U2 – Songs of Innocence (2014)

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Songs of Innocence begins almost as a travelogue for fans who’ve been with the group over its many incarnations — a primer, after five years away, on everything that’s brought U2 to this place.

“The Miracle (of Joey Ramone)” is epic but yet lean, a rattling ride back to their earliest sound — without the studio accoutrements of U2’s post-modern period. “Every Breaking Wave” is similarly reminiscent, as Bono sings with a quiet sadness over a strikingly unencumbered riff from the Edge straight out of their earnest Unforgettable Fire/Joshua Tree 1980s era. “California (There Is No End To Love)” plugs into U2’s most pop-leaning, pre-All That You Can’t Leave Behind 1990s sound, but with a dash of Brian Wilson-style sunshine, rather than mechanized disco.

Then, it seems, U2 gets down to business. “Song For Someone” arrives with a swirling gust of emotion, moving past the album’s retrospective feel into new depths. “I’m a long way from where I was,” Bono sighs, “and where I need to be.” His gospel inclinations tangle brilliantly with the Edge’s concentric mutterings on “Iris (Hold Me Close),” establishing a soaring new alchemy. “Volcano” returns for another pass at the nervy U2 sound of old, with Bono testing the upper end of his vocal range over a thrillingly propulsive groove. But then there’s a dark portent to “Raised By Wolves,” a tough maturity to “Cedarwood Road” (the name of the street where Bono grew up) and a slinking salaciousness to “Sleep Like A Baby Tonight.”

Songs of Innocence ends up sounding like nothing of the sort. Rather, it’s the sound of a band coming to terms with all of its former selves. In the same way that Bono returns, for instance, to the Ramones at the start, U2 references the Clash — another band from their halycon days — during the reggae-inflected “This Is Where You Can Reach Me Now.” In a way, it seems they had to go backward in order to move forward. Songs of Innocence comes to a close with “The Troubles,” a searcher’s song, a moment of sharply introspective summation — completing a song cycle that has a deeply personal, valedictory feel.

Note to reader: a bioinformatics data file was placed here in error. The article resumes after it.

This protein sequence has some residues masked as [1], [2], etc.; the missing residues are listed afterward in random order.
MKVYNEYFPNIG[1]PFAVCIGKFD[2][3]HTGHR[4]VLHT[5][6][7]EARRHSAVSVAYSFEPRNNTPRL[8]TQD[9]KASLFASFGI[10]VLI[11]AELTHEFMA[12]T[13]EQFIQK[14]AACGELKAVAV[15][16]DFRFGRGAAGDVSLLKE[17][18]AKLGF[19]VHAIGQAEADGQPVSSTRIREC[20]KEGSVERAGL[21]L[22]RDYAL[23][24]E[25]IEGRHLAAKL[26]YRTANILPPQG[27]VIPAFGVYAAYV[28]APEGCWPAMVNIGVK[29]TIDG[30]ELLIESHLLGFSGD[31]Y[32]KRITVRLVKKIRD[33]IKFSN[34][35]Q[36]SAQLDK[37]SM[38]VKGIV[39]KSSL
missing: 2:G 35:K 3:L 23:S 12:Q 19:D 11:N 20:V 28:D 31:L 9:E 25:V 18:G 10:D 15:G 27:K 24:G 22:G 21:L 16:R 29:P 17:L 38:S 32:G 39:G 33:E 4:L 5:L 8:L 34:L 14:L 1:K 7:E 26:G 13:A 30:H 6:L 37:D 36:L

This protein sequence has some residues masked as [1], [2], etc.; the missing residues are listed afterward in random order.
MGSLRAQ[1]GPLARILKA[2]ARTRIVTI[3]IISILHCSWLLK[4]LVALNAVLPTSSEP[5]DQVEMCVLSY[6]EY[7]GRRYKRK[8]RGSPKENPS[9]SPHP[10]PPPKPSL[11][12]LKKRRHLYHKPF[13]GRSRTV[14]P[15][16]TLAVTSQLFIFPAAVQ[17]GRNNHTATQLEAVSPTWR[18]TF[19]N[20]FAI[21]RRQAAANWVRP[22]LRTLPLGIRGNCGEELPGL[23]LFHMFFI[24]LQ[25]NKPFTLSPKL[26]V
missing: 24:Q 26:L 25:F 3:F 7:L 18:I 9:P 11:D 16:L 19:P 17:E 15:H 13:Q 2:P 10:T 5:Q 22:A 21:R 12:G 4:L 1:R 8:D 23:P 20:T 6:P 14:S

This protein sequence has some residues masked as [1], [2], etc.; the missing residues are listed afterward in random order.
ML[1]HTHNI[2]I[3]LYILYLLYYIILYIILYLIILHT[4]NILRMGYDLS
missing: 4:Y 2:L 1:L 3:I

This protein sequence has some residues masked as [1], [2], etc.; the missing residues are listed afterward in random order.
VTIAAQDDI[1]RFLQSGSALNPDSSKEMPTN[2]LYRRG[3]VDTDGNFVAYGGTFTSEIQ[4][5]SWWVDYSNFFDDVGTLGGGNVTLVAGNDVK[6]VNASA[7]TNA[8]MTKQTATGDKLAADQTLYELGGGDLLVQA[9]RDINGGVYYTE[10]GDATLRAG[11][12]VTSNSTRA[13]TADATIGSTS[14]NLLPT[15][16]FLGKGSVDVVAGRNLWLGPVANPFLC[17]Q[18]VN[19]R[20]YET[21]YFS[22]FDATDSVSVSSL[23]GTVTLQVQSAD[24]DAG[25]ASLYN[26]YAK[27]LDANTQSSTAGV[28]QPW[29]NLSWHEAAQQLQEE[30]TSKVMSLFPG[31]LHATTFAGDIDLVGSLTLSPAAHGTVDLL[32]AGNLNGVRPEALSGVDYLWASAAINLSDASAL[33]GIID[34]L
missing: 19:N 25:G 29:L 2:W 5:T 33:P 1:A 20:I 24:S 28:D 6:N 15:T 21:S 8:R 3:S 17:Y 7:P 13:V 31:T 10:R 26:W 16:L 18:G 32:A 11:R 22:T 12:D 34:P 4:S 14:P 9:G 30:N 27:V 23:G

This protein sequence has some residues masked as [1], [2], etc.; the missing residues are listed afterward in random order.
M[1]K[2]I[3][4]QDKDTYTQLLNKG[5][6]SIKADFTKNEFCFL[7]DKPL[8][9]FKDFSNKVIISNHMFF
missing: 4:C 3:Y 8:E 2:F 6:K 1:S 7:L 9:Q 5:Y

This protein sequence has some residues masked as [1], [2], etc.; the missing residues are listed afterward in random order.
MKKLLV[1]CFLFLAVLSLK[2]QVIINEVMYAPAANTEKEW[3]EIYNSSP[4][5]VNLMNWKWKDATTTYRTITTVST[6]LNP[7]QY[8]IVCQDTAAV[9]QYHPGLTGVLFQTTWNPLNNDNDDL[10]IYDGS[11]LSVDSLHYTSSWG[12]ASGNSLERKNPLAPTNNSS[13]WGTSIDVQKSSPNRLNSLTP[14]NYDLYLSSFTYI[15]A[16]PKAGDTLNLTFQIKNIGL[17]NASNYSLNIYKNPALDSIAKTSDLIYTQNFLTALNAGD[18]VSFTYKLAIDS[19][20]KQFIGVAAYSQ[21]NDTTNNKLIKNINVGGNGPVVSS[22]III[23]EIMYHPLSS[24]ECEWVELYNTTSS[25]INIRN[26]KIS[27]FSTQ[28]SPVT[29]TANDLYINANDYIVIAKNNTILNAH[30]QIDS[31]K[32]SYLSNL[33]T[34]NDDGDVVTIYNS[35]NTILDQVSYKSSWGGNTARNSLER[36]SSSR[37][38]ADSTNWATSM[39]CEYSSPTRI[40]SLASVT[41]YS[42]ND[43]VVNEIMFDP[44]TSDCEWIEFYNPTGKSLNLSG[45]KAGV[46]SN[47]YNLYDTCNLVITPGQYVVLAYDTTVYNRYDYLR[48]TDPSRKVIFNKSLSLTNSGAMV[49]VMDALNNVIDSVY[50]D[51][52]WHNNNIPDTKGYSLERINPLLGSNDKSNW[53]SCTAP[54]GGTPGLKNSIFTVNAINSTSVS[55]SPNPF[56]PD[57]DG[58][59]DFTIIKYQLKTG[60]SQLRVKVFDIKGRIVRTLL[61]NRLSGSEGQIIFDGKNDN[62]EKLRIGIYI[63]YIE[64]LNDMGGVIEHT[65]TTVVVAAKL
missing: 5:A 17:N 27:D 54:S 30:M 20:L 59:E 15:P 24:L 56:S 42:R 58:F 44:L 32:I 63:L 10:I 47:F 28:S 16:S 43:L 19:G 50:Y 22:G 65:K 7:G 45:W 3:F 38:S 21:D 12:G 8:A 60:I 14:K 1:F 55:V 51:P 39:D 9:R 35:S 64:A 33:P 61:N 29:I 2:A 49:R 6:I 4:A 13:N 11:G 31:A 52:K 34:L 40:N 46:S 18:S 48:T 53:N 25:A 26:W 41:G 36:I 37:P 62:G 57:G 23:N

What you’re left with is that rare look back that’s undamaged by nostalgia or petulance. “It’s a dirty business, dreaming,” Bono concludes at one point on Songs of Innocence — but, at the same time, U2 isn’t ready to give up. They’ve just got a better perspective on things now.

Nick DeRiso

Nick DeRiso

Nick DeRiso has written for USA Today, American Songwriter, All About Jazz, and a host of others. Honored as columnist of the year five times by the Associated Press, Louisiana Press Association and Louisiana Sports Writers Association, he oversaw a daily section named Top 10 in the U.S. by the AP before co-founding Something Else! Nick is now associate editor of Ultimate Classic Rock.
Nick DeRiso
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